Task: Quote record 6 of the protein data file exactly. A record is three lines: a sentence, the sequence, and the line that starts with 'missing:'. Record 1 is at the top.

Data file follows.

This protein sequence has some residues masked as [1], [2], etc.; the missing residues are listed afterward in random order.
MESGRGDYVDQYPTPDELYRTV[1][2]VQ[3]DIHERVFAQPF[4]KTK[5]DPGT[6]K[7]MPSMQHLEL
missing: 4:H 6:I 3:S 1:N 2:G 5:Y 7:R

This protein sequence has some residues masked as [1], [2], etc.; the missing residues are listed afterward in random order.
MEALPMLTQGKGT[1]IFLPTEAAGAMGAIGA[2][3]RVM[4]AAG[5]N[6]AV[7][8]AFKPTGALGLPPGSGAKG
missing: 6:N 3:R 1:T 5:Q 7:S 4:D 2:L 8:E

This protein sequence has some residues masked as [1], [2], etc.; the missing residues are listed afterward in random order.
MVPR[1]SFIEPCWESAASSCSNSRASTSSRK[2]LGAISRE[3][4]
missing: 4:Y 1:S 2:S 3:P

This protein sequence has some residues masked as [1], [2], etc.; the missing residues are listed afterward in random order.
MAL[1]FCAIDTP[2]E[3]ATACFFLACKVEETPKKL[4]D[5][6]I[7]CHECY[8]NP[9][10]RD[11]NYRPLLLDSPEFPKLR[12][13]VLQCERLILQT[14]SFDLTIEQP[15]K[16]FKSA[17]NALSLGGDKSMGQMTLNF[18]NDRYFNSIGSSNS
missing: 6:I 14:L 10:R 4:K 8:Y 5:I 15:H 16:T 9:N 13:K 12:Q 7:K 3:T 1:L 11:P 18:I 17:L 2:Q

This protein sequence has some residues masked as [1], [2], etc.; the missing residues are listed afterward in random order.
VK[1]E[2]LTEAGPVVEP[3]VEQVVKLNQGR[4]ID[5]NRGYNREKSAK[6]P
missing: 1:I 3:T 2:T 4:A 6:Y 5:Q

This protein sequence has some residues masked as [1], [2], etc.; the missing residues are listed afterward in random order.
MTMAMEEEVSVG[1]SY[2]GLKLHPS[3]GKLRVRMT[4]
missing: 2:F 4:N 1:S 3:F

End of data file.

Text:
This protein sequence has some residues masked as [1], [2], etc.; the missing residues are listed afterward in random order.
MTMAMEEEVSVG[1]SY[2]GLKLHPS[3]GKLRVRMT[4]
missing: 2:F 4:N 1:S 3:F